Attention: a real daiquiri has very little to do with the drive-in slushies you'll see in New Orleans. This classic drink is a serious cocktail, made tart with lots of fresh lime.
The original Sazerac—made before phylloxera in Europe devastated wine and brandy production—would have been made with cognac, but after 1870, you'd be much more likely to see rye in this boozy drink, served in a glass coated with absinthe.
A tall-and-simple Pimm's Cup at Napoleon House is a New Orleans tradition, but you can get fancy with your homemade version, throwing in whatever garnishes you want. (Unfortunately strawberries aren't quite in season yet.)
Boozy but super smooth, this rye-and-cognac based cocktail is sweetened with Benedictine and stirred with bitters.
Pomme en Croute
An autumnal variation on the classic Brandy Crusta, invented by Chris Hannah of Arnaud's French 75 in New Orleans. Applejack, Campari, fresh orange, and lemon make for a bright and fruity—but not too sweet—drink. Rim the glass with sugar; it's part of the fun.
This was the signature cocktail at Arnaud's restaurant in New Orleans during the 1940s and '50s. This southern cousin of the Rob Roy is smoky and rich, with Dubonnet Rouge substituted for sweet vermouth, and with orange bitters providing a fragrant citrus note.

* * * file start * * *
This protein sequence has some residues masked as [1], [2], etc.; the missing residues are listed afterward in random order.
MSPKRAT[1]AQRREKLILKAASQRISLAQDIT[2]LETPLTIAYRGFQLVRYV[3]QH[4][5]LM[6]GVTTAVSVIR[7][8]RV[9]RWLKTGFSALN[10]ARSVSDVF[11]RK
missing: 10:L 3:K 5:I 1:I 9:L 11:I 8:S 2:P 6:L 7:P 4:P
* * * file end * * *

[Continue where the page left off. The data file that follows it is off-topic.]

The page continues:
Brandy milk punch is a bit like a no-egg eggnog, but it's refreshing when poured over a mountain of crushed ice. Warning: this is a pretty potent way to kick off brunch. Feel free to adjust the sugar to your taste.
High End Grasshopper
Legend has it that the Grasshopper was created in New Orleans at Tujague's. Make yours at home with fresh DIY Creme de Menthe made with real mint. For the cocktail, just shake your mint infusion with ice and equal parts creme de cacao and cream for a sippable dessert.
An easy cocktail worth remembering: it's tart, herbal, refreshing, and effervescent. Don't feel like you have to use real Champagne, but do go with something drinkable.
Editor's tip: we also love a Meyer Lemon French 75; if you're using Meyer lemon juice, cut the sugar down by half.
The hints of vanilla flavor in good aged rum are backed up with Averna and accented by an intense clove aroma from Velvet Falernum in this cocktail invented by Chris Hannah from Arnaud's French 75 Bar in New Orleans.